You can order Ill Fares The Land on LP from Digitalis. Strike before physical copies disappear, or remain strictly digital.
SPOILER ALERT! The cast of characters in the “Take” video, directed by Jason Drake (a.k.a. Dfalt, a.k.a. Cassettes Won’t Listen, a.k.a. DJ Jad1), and Vedette Lim (True Blood, Chicago Fire), includes (in order of appearance) a “desperate traveler” in “the desolate and unforgiving desert of western Nevada,” a sleeping beauty, a hazardous materials worker, a dame sun-tanning by tome, a veiled unicorn kisser, a self-spotlit animate rag doll, an androgynous homemaker ironing the lawn, a woman lustfully asphyxiating herself with a clear tube light coiled around her body, another emerging from a pool of blood and flowers, a busboy, a business lady in an over-sized suit, a pig-tailed girl capable of exhaling enormous smoke clouds, a human table frame, a wine drinker, and a tiger-masked grocery shopper draped in a tiger stripe-patterned dress, all of whom but for the busboy and wine drinker are portrayed by the gorgeous and versatile TV actress Vedette Lim.
“Take” from that what you will, and while you’re at it, stream or download Dfalt’s Take EP through Daylight Curfew, and keep your ears on his 40 Mornings series, a SoundCloud set of 40 songs released over the course of 40 mornings, which just began yesterday.
Cult Cosmos is back, y’all. And this time, our boii in the stars twinkles his take on trap, collage, hip hop elements, a little more schizophrenic in beat and bass with Digital Anthropology, opposed to the more loungier feel vibing in Octopus. Following along the same lines as Ghettoville, Digital Anthropology gets whacked out in ways of maddening samples and reflection on an everlasting adoration of the flashing-lights morphing nature of digital identities. Certainly, Cult Cosmos found that spot in the universe where beat and beauty collide with fluttering melody fused with rhythm, “So yeah, everything chill; everything all right.”
A pal of Cult Cosmos in Tallahassees is rejuvenating a previously stale college label (FSU’s Renegade State Records), and has put out Digital Anthropology on CD, making it by-far their most experimental bit they’ve released. So when I write, “BY-FAR,” I totally mean out where interstellar being and wishful thinking make love under a nebular of colors never seen. Find the CD here, and listen to the Digital Anthropology by Cult Cosmos in the mean-time below:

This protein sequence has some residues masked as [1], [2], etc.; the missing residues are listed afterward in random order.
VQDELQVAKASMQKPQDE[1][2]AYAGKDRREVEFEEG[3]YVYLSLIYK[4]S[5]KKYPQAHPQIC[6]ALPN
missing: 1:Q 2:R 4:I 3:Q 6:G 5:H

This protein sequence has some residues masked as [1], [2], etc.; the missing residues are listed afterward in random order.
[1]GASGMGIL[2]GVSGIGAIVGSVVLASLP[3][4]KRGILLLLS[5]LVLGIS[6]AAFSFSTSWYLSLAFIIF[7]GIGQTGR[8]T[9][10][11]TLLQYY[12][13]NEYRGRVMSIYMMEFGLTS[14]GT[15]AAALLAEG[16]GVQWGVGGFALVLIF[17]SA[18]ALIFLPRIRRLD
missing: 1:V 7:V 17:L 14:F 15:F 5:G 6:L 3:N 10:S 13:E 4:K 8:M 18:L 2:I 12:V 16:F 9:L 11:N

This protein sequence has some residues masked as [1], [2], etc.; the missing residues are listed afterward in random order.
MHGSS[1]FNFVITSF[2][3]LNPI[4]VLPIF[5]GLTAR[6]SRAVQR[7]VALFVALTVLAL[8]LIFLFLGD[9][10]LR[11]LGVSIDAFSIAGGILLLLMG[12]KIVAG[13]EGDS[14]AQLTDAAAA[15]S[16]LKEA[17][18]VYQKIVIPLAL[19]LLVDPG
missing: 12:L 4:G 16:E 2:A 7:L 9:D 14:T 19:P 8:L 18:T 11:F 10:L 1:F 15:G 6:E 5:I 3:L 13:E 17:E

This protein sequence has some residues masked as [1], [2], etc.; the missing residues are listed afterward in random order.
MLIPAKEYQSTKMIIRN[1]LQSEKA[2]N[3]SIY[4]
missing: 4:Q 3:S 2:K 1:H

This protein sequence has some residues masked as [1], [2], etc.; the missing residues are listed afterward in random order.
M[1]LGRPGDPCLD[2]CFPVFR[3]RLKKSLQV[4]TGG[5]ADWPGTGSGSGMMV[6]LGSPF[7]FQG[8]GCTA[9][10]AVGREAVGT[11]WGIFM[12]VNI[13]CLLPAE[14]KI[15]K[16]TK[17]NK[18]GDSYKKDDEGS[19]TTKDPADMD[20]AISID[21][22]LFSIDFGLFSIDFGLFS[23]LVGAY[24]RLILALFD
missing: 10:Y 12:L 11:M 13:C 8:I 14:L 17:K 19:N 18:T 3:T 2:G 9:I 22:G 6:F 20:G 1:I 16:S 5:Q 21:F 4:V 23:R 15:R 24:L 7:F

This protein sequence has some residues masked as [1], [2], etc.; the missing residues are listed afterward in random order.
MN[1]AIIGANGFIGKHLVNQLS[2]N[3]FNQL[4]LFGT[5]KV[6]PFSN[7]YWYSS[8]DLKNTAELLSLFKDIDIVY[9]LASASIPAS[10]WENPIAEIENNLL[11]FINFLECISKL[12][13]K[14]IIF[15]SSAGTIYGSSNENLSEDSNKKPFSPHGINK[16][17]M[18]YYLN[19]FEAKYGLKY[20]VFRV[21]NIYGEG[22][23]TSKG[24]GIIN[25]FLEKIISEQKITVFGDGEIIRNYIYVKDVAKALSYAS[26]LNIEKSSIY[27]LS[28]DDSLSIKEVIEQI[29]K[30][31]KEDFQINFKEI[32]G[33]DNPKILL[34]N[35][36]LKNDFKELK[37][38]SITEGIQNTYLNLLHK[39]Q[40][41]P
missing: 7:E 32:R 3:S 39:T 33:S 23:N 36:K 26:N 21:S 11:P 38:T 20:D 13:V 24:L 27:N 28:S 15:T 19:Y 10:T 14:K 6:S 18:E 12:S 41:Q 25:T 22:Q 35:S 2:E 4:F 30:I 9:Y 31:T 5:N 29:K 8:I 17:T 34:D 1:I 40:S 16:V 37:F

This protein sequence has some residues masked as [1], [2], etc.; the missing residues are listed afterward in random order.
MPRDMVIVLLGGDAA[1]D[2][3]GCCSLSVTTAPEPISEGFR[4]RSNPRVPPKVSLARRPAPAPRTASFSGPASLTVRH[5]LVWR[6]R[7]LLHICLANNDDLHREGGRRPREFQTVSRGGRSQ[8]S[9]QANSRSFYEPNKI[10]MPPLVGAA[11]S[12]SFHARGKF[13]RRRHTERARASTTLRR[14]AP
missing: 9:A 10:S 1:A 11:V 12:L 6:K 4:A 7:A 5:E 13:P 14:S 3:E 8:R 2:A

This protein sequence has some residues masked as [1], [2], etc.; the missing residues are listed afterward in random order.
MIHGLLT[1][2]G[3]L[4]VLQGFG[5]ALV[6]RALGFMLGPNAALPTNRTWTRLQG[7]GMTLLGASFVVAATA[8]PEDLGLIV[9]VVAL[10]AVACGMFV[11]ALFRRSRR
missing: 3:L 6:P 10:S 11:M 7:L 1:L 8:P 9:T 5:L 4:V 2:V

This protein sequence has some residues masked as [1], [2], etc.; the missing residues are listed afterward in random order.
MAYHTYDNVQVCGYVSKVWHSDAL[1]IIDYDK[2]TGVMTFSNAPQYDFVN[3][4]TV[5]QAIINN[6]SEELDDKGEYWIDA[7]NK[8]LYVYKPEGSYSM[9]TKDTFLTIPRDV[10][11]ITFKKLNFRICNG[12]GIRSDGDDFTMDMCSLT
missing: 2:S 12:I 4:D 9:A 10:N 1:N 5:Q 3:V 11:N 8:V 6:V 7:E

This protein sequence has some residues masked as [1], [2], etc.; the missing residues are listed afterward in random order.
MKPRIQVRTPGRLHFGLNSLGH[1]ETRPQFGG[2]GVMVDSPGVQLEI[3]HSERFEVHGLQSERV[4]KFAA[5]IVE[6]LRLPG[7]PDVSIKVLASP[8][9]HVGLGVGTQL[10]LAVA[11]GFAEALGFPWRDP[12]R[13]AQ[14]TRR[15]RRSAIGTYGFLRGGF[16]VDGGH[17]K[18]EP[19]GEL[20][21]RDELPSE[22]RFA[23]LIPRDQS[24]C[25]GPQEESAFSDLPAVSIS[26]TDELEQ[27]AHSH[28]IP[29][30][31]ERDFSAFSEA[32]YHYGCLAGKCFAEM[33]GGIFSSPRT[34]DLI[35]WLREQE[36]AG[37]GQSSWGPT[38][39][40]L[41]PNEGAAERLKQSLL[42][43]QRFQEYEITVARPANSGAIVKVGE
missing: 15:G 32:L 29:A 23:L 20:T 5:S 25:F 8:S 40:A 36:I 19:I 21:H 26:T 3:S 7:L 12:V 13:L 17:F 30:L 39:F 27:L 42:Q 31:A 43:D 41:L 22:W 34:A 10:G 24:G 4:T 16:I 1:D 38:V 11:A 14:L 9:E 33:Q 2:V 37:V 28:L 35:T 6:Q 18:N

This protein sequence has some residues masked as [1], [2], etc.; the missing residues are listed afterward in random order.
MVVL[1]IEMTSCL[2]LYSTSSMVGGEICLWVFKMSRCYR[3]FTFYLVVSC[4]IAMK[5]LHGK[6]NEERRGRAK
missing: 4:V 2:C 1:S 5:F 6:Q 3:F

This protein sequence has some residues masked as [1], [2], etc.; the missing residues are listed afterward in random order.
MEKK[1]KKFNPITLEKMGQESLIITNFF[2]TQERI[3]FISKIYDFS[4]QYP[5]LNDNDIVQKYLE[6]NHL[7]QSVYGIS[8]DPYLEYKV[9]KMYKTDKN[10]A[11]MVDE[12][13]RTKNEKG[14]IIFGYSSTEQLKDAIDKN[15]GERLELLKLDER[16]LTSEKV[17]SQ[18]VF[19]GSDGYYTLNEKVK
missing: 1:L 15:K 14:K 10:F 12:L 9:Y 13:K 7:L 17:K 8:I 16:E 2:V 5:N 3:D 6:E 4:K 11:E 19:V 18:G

In the midst of enjoying a resurgence with 2012’s full-length and last year’s flat-out brilliant Wave Lair 12-inch, atmospheric pop troupe Landing – active since 1999(!) – is… well, I don’t think they’re on another hiatus by any means, but between releases, two of the core members have split off to form a new duo called Tinniens and have created a cassette tape meant for nothing more than our aural delight. Launching its debut release under the Geographic North banner, Tinniens is out of the gates with a set of tunes that takes off right where Landing (you know) landed with Wave Lair, converging disparate elements into steady, measured patterns, using minimalism as a base upon which to develop beautifully melodic pop music, and revealing the complex geometry of simplicity itself. Tinniens especially varied and syncopated approach to the low end is what gives “Veer” its relentless forward motion, and no matter the twists and turns the tune takes along the way, the band retains an uncanny and uncompromising focus.
They call the tape Dub Guns, by the way, and it’s one of those musical artifacts that you can actually buy, own, and listen to a million times over, which is something I plan on doing as soon as I click the “submit” button on this article in a few seconds here.